Wednesday, 5 November 2014

Fabre and the Praying Mantis

 "Only a genius can write a scientific book that throbs with life and is still scientific.  Read Fabre's descriptions of insect life, those fascinating stories from which one has to tear one's self away, and compare the description of the same insect in a text book of biology - one is a living story of living creatures, the other a lifeless account of dead, dissected things." D. Avery, Parents Review, vol. 31. no. 9 edited by Charlotte Mason

Indeed, Jean Henri Fabre, son of semi-literate peasant farmers in France, became famous throughout the world for his scientific observations of insects and spiders.

We are living some hundred years since his death and there are scientists today who are thinking his observations are outdated and unscientific.  They have gone so far as to launch a three year study on the supposed myth, "perpetuated" by Fabre on the tale that the female mantis eats the male after mating. Peterson's First Guides: Insects had the nerve to state this as early as 1987 in their publications saying: "contrary to popular belief, recent research suggests that the female does not eat the male while mating."

Fabre, in his own words, writes but one sentence in his book Insects:  "Indeed, she even makes a habit of devouring her mate, whom she seizes by the neck and then swallows by little mouthfuls, leaving only the wings." Why did the science community take his word for it? Why did they not question nor study the mantis for themselves to prove it true or not? I think it is because anytime anyone went to look more closely at the fly, or spider, or any other creature after reading his work they realized Fabre had described just what they were seeing. If they didn't actually see something he described they confidently took his word for it. Everyone accepted Fabre's observations as scientific truth, even Louis Pasteur visited him because Fabre "already had a reputation as an expert on insect life". 

This video, by New Atlantis, is the result of years of research following mantises through their life cycle again and again.  Be sure to watch through past the credits to the postscript.

At l'HaRMaS, we had a few live praying mantises for display, one of which we named Hildegard. Megan Hoyt introduced us to Hildegard, "a twelfth century polymath who wrote books, music, created art, and was a Benedictine abbess and mystic". The beginning of this documentary reminded me of an "praying" abbess...

Fabre was a scientist. He spent hours each day, most days each week for months and years. He recorded his observations in minute detail and shared his passion in marvelously descriptive and fascinating books. Fabre was right and what he recorded was true.

Saturday, 31 May 2014

How a Book Got a Boy Out Of a Snowsuit

I tutor.  Through one of my other students I got a call from a mom who wanted literacy support for her young son. She warned me that he was not willing and when the day arrived for our first time together she came to the door without him. He had refused to get out of the truck. She went back and forth cajoling and encouraging until he finally got out but stood in the snowbank just outside my backdoor. His mom and I thought she should leave while I kept an eye on him.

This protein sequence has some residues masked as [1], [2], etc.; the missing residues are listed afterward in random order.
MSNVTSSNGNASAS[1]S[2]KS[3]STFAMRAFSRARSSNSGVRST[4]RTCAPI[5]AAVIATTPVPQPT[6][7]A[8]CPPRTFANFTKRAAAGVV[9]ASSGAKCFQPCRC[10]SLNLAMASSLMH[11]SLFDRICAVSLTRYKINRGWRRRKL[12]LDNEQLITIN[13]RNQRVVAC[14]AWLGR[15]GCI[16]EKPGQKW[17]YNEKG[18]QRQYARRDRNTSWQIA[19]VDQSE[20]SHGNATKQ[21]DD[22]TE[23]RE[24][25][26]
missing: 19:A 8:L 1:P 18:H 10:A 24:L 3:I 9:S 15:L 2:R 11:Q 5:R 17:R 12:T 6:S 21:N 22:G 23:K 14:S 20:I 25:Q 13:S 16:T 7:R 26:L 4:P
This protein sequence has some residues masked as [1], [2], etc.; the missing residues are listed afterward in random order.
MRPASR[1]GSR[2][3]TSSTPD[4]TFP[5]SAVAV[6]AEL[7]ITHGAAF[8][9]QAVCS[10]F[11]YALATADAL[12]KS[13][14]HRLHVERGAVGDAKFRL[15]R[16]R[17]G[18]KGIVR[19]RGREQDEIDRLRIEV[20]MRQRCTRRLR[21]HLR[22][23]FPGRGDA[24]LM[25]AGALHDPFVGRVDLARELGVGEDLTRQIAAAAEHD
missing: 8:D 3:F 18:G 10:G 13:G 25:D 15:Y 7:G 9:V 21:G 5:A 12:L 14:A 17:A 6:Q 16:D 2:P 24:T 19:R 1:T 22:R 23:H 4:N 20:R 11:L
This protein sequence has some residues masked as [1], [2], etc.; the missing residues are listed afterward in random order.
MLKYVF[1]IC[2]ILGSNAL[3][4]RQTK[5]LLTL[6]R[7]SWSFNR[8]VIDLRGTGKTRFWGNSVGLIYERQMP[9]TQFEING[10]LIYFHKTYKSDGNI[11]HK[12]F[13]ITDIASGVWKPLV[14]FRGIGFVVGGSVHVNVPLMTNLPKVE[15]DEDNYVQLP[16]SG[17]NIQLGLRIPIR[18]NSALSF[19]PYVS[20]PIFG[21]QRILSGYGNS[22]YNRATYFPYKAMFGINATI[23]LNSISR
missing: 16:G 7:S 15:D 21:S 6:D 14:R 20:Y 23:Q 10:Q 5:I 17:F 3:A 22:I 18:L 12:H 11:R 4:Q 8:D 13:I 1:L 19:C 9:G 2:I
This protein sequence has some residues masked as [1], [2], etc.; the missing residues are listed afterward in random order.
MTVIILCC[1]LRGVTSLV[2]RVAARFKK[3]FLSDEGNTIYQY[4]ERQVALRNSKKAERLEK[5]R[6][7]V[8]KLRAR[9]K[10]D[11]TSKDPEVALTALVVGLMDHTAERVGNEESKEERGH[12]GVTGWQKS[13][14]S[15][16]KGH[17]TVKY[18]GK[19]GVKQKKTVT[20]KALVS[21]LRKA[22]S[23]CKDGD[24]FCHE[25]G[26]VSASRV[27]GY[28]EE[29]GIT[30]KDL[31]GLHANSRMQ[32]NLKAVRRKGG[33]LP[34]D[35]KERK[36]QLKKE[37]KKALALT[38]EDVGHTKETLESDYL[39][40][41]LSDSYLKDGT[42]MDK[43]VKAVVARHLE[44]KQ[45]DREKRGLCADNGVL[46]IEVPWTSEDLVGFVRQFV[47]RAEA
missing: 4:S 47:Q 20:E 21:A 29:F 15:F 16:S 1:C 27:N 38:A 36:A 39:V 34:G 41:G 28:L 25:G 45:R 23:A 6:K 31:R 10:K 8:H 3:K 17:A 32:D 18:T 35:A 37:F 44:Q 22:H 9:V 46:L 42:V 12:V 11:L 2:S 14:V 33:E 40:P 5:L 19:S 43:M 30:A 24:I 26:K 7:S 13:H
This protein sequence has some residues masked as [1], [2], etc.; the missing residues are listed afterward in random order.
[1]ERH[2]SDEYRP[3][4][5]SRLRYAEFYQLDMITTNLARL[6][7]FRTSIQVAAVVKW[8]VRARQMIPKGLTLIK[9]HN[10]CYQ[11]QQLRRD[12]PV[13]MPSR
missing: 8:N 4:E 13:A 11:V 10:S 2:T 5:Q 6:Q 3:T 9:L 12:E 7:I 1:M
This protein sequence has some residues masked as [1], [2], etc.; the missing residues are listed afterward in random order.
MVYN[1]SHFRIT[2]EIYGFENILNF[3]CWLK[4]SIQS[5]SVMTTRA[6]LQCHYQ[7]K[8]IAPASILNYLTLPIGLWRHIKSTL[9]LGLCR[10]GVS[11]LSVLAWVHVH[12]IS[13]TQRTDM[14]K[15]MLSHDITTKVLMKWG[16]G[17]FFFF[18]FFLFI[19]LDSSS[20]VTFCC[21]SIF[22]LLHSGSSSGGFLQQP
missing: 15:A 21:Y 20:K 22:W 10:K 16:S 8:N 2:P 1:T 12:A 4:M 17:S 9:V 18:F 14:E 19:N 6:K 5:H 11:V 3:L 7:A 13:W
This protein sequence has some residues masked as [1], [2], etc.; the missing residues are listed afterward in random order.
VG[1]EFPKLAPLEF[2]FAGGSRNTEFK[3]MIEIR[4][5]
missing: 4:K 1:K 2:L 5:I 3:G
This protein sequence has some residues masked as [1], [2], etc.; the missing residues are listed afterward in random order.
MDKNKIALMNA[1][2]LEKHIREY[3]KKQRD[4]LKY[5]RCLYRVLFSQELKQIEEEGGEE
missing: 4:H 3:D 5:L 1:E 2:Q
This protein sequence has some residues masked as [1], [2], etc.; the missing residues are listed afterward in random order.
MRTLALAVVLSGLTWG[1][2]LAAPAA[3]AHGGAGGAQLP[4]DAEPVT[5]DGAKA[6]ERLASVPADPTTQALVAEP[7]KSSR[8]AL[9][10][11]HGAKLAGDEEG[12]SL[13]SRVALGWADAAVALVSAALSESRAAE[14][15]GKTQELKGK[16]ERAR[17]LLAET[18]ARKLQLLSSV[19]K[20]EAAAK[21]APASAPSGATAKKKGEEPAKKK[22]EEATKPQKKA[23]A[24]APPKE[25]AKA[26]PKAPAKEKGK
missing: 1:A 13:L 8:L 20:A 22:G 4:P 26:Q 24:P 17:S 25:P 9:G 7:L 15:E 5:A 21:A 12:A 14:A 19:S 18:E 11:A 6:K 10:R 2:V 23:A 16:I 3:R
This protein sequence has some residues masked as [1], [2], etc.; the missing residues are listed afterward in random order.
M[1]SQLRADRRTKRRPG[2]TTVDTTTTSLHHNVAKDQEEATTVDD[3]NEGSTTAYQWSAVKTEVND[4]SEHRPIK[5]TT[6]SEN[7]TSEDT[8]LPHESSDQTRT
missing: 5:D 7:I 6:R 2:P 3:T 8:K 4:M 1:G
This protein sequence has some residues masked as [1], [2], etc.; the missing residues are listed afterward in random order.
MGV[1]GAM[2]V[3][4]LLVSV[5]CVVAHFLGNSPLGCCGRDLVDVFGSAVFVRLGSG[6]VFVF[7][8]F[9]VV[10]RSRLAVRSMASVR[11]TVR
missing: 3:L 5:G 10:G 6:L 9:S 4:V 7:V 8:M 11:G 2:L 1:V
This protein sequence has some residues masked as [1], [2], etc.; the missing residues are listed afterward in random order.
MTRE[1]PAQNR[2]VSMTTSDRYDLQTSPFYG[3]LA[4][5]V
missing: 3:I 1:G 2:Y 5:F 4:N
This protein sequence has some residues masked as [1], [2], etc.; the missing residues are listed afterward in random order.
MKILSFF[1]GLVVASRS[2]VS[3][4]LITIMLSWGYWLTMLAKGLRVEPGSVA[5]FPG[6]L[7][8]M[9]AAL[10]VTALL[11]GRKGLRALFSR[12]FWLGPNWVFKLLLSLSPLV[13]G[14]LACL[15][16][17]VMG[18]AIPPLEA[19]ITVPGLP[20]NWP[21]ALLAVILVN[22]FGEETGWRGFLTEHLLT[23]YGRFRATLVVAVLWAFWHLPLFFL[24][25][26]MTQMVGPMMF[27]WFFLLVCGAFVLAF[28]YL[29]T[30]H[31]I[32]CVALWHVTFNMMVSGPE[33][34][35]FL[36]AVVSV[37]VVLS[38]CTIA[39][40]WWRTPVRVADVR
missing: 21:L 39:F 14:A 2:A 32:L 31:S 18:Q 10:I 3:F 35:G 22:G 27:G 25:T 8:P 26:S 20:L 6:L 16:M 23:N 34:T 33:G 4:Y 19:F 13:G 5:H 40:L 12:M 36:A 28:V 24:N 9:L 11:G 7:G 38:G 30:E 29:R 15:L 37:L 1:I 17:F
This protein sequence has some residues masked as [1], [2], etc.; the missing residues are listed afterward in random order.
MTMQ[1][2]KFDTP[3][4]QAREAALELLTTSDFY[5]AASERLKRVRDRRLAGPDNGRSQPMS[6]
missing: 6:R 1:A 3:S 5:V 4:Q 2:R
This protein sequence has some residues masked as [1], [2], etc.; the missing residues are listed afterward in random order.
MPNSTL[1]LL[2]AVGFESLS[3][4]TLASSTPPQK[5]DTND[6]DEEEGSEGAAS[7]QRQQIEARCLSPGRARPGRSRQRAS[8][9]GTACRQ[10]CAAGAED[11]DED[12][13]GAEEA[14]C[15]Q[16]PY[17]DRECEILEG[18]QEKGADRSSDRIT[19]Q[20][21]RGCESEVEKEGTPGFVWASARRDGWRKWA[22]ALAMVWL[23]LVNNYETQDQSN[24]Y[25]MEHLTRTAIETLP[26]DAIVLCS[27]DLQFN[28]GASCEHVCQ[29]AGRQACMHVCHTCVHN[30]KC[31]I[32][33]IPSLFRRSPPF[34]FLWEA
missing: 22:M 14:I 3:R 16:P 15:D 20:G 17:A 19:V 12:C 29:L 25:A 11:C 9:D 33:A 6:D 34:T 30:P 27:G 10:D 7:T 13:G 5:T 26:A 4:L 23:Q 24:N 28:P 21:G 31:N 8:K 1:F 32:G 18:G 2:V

I opened the door and invited him in. He gave me no response or indication that he even heard me. I opened the door again and gently told him that he was welcome to come into the house whenever his wished and when he did I would read him a story. I held my breath. Within a few long minutes he came to the door and I let him in. He shook off one snow boot and slowly pulled off one mitten then stopped.

He stood there in my heated house wearing a full snowsuit: snow pants, winter jacket with toque on under the hood and the one boot and mitt. I pulled up a chair to the back door where he seemed rooted and read to him. After a half hour I took out a d'Aulaire and a Macaulay book hoping one of the illustrations would entice him and asked him to pick one. A single finger from the un-mittened hand slowly emerged and pointed to Pyramids. He even took the invitation to sit down on another fold out chair beside me. I added a few minutes of silence at the end of each page so he could examine the pictures: I knew he was looking because I could see his eyelashes lower and twitch. We sat like that till his mother arrived twenty minutes later. I never did see his face nor hear his voice.

The following week his resolute mother brought him back and again left him standing in the snowbank outside my back door. I opened it and said we could read some more of the pyramid book if he came inside. He did and this time agreed to take off both mittens and both boots but kept on his winter jacket and toque. He willingly walked with me to the couch and sat beside me. I asked him if he remembered what we had read last week. He nodded. I asked if he wanted me to read more. He nodded. After about five pages I asked him to read the next page. He did and from then on we alternated. We would pause and talk about the story and the pictures and wonder. I finally had a conversation while looking into the sweet face of a nine year old boy. I stopped reading before the end of the book figuring I needed the rest of it to get him back into my house for the next week.